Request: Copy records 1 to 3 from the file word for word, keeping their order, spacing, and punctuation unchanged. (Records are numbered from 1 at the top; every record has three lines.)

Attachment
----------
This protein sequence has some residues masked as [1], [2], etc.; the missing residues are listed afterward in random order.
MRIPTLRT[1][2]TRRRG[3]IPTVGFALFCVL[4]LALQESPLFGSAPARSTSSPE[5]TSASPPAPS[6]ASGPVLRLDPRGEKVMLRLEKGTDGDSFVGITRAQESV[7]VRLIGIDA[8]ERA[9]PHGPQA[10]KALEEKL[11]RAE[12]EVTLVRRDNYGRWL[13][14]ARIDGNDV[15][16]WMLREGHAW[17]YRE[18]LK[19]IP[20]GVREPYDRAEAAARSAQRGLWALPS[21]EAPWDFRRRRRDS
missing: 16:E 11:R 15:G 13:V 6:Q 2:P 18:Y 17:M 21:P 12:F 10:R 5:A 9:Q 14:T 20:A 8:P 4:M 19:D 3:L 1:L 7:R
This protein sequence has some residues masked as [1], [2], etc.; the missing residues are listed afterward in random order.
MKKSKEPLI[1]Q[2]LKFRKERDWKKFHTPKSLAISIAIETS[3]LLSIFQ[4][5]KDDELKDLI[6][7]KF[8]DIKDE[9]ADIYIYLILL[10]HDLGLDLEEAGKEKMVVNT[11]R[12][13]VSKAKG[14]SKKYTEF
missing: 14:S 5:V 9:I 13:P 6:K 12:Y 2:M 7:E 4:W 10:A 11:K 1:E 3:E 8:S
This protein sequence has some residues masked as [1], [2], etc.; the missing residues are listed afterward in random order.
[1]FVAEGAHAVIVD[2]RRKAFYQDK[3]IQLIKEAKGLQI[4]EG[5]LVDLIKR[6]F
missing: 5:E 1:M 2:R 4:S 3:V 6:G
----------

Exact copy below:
This protein sequence has some residues masked as [1], [2], etc.; the missing residues are listed afterward in random order.
MRIPTLRT[1][2]TRRRG[3]IPTVGFALFCVL[4]LALQESPLFGSAPARSTSSPE[5]TSASPPAPS[6]ASGPVLRLDPRGEKVMLRLEKGTDGDSFVGITRAQESV[7]VRLIGIDA[8]ERA[9]PHGPQA[10]KALEEKL[11]RAE[12]EVTLVRRDNYGRWL[13][14]ARIDGNDV[15][16]WMLREGHAW[17]YRE[18]LK[19]IP[20]GVREPYDRAEAAARSAQRGLWALPS[21]EAPWDFRRRRRDS
missing: 16:E 11:R 15:G 13:V 6:Q 2:P 18:Y 17:M 21:P 12:F 10:R 5:A 9:Q 14:T 20:A 8:P 4:M 19:D 3:L 1:L 7:R
This protein sequence has some residues masked as [1], [2], etc.; the missing residues are listed afterward in random order.
MKKSKEPLI[1]Q[2]LKFRKERDWKKFHTPKSLAISIAIETS[3]LLSIFQ[4][5]KDDELKDLI[6][7]KF[8]DIKDE[9]ADIYIYLILL[10]HDLGLDLEEAGKEKMVVNT[11]R[12][13]VSKAKG[14]SKKYTEF
missing: 14:S 5:V 9:I 13:P 6:K 12:Y 2:M 7:E 4:W 10:A 11:K 1:E 3:E 8:S
This protein sequence has some residues masked as [1], [2], etc.; the missing residues are listed afterward in random order.
[1]FVAEGAHAVIVD[2]RRKAFYQDK[3]IQLIKEAKGLQI[4]EG[5]LVDLIKR[6]F
missing: 5:E 1:M 2:R 4:S 3:V 6:G